The high granularity allows to compare hadronic shower properties of test beam data and simulations with a high precession. The simulations were produced with different hadronic showers models of GEANT4; the presented results show the models LHEP, QGSP_BERT, QGSP_FTF_BERT, FTF_BIC, QGSC_CHIPS and FTFP_BERT_TRV physics-lists ().
The longitudinal profile from the shower start for 10 GeV negative pions in the AHCAL which was rotated by Profile () was studied. The shower starting point was found with a detailed analysis on the spatial position of the first hard interaction. If a region of energy deposition exceeds thresholds on the amount of energy deposition and the spatial size and if this region is nearest to the origin of the particle, it was chosen to be the shower start cluster. The near end of the main axis of the shower start cluster defined the shower starting point.
In Figure 1 the longitudinal profiles for test beam data and simulations are shown and can be compared. LHEP shows the largest deviation from data for higher depths in the calorimeter. FTF_BIC, QGSC_CHIPS and FTF_BERT_TRV seem to overestimate the energy density at the shower maximum. QGSP_BERT instead seems to describe the longitudinal profile of the data well over the full extent of the shower. At larger energies, however, discrepancies of data and all considered models have been observed.
A transverse profile of 15 GeV negative pions is shown in Figure 2 Profile (), which shows the energy density for different radial coordinates of the shower. The shower energy density is defined here as the mean energy sum per event per unit of ring area. The ring is concentric around the axis defined by the beam direction and the measured impact point of the particle on the front face of the calorimeter. For a 15 GeV pion shower the mean radial shower width is approximately 78 mm. Figure 3 shows the deviations of the various hadronic shower models compared to the test beam data. Again, LHEP shows the largest discrepancy to the data. But also the other shower models also give a too small energy density over most of radial coordinate range.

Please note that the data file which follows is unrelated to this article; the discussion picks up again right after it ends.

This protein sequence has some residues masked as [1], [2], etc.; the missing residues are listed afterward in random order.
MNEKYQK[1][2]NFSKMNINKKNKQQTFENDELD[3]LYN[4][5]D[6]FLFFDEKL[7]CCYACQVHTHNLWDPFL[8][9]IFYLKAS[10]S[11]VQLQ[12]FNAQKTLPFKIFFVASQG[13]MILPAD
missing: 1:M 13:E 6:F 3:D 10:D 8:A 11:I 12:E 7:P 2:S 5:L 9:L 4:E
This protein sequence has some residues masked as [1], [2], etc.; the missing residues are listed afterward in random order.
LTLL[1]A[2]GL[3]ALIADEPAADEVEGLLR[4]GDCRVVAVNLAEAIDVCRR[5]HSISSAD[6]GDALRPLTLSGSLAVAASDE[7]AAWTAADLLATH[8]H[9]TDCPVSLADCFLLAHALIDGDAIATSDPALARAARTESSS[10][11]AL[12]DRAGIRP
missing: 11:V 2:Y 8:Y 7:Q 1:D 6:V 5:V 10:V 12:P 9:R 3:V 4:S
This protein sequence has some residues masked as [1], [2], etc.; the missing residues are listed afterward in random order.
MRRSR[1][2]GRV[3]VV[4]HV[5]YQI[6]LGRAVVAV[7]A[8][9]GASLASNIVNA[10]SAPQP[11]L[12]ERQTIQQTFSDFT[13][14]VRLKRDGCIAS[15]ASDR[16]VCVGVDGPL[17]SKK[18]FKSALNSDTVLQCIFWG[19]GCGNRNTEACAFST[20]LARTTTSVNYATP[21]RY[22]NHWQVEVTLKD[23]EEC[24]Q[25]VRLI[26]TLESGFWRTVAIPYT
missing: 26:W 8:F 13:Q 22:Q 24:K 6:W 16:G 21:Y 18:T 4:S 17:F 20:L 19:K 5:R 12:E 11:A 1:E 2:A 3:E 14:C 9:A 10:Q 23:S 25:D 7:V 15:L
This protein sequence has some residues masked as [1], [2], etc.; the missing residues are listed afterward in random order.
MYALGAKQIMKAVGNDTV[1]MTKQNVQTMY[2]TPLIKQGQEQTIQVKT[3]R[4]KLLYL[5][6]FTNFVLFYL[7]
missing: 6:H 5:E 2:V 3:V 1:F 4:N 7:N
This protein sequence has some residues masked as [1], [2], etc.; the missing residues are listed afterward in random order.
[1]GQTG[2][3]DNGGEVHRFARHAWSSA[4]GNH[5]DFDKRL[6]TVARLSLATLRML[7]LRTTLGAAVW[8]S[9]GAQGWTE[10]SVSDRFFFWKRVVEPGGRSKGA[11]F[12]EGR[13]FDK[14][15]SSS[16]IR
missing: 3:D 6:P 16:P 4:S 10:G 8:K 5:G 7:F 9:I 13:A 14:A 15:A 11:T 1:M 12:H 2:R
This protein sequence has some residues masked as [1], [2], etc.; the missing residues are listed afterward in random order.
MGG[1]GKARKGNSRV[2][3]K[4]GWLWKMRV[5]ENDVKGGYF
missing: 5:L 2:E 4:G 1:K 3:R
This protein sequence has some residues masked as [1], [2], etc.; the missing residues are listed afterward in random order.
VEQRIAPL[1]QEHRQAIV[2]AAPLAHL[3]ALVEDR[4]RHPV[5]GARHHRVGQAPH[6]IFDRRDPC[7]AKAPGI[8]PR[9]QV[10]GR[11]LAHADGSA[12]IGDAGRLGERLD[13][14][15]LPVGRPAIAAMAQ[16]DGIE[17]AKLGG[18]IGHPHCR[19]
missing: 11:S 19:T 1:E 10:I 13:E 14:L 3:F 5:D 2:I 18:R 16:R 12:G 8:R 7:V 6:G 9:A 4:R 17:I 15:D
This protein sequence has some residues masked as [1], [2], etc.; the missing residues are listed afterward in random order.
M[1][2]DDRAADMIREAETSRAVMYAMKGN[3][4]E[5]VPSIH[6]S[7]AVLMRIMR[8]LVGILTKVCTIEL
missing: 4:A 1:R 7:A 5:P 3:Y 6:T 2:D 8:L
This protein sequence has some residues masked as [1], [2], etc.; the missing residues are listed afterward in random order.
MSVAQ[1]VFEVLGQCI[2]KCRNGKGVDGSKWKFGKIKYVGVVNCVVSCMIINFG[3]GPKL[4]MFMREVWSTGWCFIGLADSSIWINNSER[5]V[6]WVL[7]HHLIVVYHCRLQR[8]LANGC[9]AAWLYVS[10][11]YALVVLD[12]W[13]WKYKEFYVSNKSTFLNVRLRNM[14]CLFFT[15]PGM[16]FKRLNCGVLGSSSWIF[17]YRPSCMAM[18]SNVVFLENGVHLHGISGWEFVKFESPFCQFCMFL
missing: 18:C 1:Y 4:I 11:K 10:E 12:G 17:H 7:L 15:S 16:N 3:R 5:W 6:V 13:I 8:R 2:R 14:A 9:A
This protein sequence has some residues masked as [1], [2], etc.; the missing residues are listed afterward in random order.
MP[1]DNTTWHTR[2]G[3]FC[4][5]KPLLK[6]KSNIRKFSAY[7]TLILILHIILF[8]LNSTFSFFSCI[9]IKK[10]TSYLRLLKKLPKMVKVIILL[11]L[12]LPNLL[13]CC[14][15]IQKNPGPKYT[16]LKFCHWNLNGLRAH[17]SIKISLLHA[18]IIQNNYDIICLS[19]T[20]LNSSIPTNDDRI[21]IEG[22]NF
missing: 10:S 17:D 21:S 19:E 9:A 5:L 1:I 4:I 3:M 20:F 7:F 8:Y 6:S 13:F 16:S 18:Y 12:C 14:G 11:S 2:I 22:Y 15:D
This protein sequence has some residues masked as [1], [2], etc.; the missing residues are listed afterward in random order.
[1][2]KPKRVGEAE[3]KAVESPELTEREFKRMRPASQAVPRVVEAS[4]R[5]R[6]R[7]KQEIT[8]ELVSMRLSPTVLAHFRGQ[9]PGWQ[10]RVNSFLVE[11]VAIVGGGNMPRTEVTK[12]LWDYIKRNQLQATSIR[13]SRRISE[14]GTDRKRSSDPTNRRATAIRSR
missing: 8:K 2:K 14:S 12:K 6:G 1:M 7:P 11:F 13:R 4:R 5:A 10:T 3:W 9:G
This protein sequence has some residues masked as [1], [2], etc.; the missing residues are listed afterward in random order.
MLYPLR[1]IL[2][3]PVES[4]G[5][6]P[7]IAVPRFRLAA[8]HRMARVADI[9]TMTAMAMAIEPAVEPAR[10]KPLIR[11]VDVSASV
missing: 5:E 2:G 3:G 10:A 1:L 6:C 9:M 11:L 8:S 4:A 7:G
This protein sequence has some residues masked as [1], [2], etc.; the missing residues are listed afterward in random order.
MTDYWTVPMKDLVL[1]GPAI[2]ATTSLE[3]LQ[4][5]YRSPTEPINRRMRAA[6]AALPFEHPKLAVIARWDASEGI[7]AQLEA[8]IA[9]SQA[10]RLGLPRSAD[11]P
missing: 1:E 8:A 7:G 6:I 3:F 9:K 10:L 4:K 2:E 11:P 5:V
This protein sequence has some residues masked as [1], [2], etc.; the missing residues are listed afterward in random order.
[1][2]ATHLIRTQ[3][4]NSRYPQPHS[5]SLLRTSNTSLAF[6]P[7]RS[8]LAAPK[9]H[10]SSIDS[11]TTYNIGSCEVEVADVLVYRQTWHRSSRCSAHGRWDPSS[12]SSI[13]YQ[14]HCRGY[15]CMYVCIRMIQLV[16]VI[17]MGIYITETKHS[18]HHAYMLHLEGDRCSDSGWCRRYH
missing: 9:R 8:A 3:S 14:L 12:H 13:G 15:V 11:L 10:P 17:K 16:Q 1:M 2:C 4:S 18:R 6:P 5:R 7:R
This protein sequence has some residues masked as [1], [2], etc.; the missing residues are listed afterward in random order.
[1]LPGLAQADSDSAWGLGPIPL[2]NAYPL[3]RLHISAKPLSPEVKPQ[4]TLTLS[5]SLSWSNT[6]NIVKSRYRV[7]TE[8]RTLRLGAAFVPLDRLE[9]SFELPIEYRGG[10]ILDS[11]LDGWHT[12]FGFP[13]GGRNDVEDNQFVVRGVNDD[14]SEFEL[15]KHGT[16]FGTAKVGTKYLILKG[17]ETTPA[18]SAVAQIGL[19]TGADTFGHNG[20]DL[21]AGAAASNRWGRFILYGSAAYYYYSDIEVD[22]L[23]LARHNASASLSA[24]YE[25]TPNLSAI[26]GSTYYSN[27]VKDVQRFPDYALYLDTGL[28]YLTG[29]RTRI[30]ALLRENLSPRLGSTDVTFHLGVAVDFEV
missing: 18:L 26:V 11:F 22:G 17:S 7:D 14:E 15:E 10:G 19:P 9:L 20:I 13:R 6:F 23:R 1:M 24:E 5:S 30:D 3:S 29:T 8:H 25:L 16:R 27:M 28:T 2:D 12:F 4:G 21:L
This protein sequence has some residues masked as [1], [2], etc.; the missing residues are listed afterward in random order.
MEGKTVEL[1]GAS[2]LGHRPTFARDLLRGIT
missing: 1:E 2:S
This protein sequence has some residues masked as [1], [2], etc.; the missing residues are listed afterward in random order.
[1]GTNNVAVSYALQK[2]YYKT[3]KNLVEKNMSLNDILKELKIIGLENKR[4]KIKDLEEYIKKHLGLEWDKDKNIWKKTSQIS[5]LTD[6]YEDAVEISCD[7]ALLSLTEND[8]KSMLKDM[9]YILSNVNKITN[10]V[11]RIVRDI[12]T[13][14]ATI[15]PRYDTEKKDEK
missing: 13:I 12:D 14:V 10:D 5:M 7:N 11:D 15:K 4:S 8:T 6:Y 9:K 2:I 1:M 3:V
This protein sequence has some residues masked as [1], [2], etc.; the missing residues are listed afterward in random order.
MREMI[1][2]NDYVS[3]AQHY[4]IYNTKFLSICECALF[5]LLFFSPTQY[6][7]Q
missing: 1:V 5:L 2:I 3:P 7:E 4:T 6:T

3 Energy Resolution with Shower Density Dependent Signal Weighting
The high granularity of the CALICE calorimeters was also used to study software compensation procedures. Hadronic showers, consisting of electromagnetic and hadronic components, show large fluctuations on the fractions of these components from event to event. This leads to non-linearities in the response of the detector and reduces the energy resolution. The energy resolution can be improved if the energy of electromagnetic and hadronic subshowers are treated differently in the overall reconstructed energy, hence if a software compensation is applied.
Since electromagnetic showers tend to be denser than hadronic onces, the energy density can be used as a value to discriminate between hits in electromagnetic or hadronic subshowers. In the presented study, hits with a higher energy density are assigned a lower weight in the overall energy sum to compensate for the typically lager detector response to electrons. The weights were determined from statistically independent data sets and an energy dependent parameterization of these weights was found resolution (). This permits the application of the compensation algorithms without requiring prior knowledge of the beam energy.